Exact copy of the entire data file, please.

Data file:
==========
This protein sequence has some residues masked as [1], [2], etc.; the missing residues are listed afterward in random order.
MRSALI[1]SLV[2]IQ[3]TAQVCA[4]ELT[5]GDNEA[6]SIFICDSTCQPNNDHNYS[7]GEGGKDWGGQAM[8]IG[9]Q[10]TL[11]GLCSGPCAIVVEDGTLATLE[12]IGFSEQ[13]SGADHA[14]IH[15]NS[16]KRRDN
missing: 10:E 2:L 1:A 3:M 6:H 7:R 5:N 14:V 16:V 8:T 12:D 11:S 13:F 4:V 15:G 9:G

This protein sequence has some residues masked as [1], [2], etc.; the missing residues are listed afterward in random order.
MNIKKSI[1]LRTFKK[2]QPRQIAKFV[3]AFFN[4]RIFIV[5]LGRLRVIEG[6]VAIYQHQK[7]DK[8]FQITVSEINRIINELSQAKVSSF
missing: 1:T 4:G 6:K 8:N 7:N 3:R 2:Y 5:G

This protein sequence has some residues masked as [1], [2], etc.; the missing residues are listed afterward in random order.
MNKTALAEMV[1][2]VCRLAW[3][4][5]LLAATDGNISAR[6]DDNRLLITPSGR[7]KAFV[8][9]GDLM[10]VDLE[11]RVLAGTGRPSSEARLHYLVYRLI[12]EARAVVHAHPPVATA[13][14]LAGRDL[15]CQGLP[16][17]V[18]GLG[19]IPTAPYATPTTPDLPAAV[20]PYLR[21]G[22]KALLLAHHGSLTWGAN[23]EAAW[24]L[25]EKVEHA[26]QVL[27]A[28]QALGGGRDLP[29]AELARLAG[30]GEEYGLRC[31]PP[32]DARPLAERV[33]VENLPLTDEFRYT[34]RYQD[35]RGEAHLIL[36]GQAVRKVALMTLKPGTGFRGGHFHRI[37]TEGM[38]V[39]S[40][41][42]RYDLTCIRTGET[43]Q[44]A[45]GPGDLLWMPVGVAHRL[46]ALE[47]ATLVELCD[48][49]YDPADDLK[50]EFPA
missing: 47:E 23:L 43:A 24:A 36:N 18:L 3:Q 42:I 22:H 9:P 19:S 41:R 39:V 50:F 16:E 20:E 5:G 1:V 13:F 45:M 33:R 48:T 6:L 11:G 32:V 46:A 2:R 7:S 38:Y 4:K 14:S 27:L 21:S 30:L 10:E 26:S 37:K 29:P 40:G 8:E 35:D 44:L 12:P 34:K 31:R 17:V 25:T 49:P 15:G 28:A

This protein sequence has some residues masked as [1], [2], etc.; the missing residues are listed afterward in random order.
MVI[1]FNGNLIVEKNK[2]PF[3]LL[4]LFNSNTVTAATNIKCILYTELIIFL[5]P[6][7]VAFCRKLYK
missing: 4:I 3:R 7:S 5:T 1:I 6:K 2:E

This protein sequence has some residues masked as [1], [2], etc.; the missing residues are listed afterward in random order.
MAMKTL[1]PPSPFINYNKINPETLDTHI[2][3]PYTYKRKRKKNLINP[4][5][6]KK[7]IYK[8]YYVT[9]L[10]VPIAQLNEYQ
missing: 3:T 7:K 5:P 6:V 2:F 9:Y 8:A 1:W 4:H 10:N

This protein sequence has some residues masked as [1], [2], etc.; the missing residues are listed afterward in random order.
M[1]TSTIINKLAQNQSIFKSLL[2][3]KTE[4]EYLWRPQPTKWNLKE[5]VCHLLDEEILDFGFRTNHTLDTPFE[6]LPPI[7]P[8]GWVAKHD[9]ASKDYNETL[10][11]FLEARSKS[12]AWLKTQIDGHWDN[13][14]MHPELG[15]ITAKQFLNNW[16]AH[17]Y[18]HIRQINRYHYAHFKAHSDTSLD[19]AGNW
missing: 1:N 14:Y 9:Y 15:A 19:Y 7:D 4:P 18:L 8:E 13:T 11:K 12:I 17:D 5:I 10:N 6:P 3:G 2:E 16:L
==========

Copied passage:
This protein sequence has some residues masked as [1], [2], etc.; the missing residues are listed afterward in random order.
MRSALI[1]SLV[2]IQ[3]TAQVCA[4]ELT[5]GDNEA[6]SIFICDSTCQPNNDHNYS[7]GEGGKDWGGQAM[8]IG[9]Q[10]TL[11]GLCSGPCAIVVEDGTLATLE[12]IGFSEQ[13]SGADHA[14]IH[15]NS[16]KRRDN
missing: 10:E 2:L 1:A 3:M 6:H 7:R 5:N 14:V 16:V 8:T 12:D 11:S 13:F 4:V 15:G 9:G

This protein sequence has some residues masked as [1], [2], etc.; the missing residues are listed afterward in random order.
MNIKKSI[1]LRTFKK[2]QPRQIAKFV[3]AFFN[4]RIFIV[5]LGRLRVIEG[6]VAIYQHQK[7]DK[8]FQITVSEINRIINELSQAKVSSF
missing: 1:T 4:G 6:K 8:N 7:N 3:R 2:Y 5:G

This protein sequence has some residues masked as [1], [2], etc.; the missing residues are listed afterward in random order.
MNKTALAEMV[1][2]VCRLAW[3][4][5]LLAATDGNISAR[6]DDNRLLITPSGR[7]KAFV[8][9]GDLM[10]VDLE[11]RVLAGTGRPSSEARLHYLVYRLI[12]EARAVVHAHPPVATA[13][14]LAGRDL[15]CQGLP[16][17]V[18]GLG[19]IPTAPYATPTTPDLPAAV[20]PYLR[21]G[22]KALLLAHHGSLTWGAN[23]EAAW[24]L[25]EKVEHA[26]QVL[27]A[28]QALGGGRDLP[29]AELARLAG[30]GEEYGLRC[31]PP[32]DARPLAERV[33]VENLPLTDEFRYT[34]RYQD[35]RGEAHLIL[36]GQAVRKVALMTLKPGTGFRGGHFHRI[37]TEGM[38]V[39]S[40][41][42]RYDLTCIRTGET[43]Q[44]A[45]GPGDLLWMPVGVAHRL[46]ALE[47]ATLVELCD[48][49]YDPADDLK[50]EFPA
missing: 47:E 23:L 43:A 24:A 36:N 18:L 3:Q 42:I 22:H 9:P 19:S 41:R 39:V 50:F 16:E 20:E 5:G 1:V 13:F 45:M 33:R 48:T 6:L 11:G 32:V 46:A 2:R 7:S 38:Y 4:K 14:S 27:L 21:S 30:L 10:E 26:S 37:K 29:P 40:G 8:E 35:D 44:L 12:P 34:K 31:R 17:V 25:T 49:P 15:G 28:A

This protein sequence has some residues masked as [1], [2], etc.; the missing residues are listed afterward in random order.
MVI[1]FNGNLIVEKNK[2]PF[3]LL[4]LFNSNTVTAATNIKCILYTELIIFL[5]P[6][7]VAFCRKLYK
missing: 4:I 3:R 7:S 5:T 1:I 6:K 2:E

This protein sequence has some residues masked as [1], [2], etc.; the missing residues are listed afterward in random order.
MAMKTL[1]PPSPFINYNKINPETLDTHI[2][3]PYTYKRKRKKNLINP[4][5][6]KK[7]IYK[8]YYVT[9]L[10]VPIAQLNEYQ
missing: 3:T 7:K 5:P 6:V 2:F 9:Y 8:A 1:W 4:H 10:N

This protein sequence has some residues masked as [1], [2], etc.; the missing residues are listed afterward in random order.
M[1]TSTIINKLAQNQSIFKSLL[2][3]KTE[4]EYLWRPQPTKWNLKE[5]VCHLLDEEILDFGFRTNHTLDTPFE[6]LPPI[7]P[8]GWVAKHD[9]ASKDYNETL[10][11]FLEARSKS[12]AWLKTQIDGHWDN[13][14]MHPELG[15]ITAKQFLNNW[16]AH[17]Y[18]HIRQINRYHYAHFKAHSDTSLD[19]AGNW
missing: 1:N 14:Y 9:Y 15:A 19:Y 7:D 4:P 18:L 8:E 13:T 11:K 12:I 17:D 5:I 10:N 6:P 3:G 2:E 16:L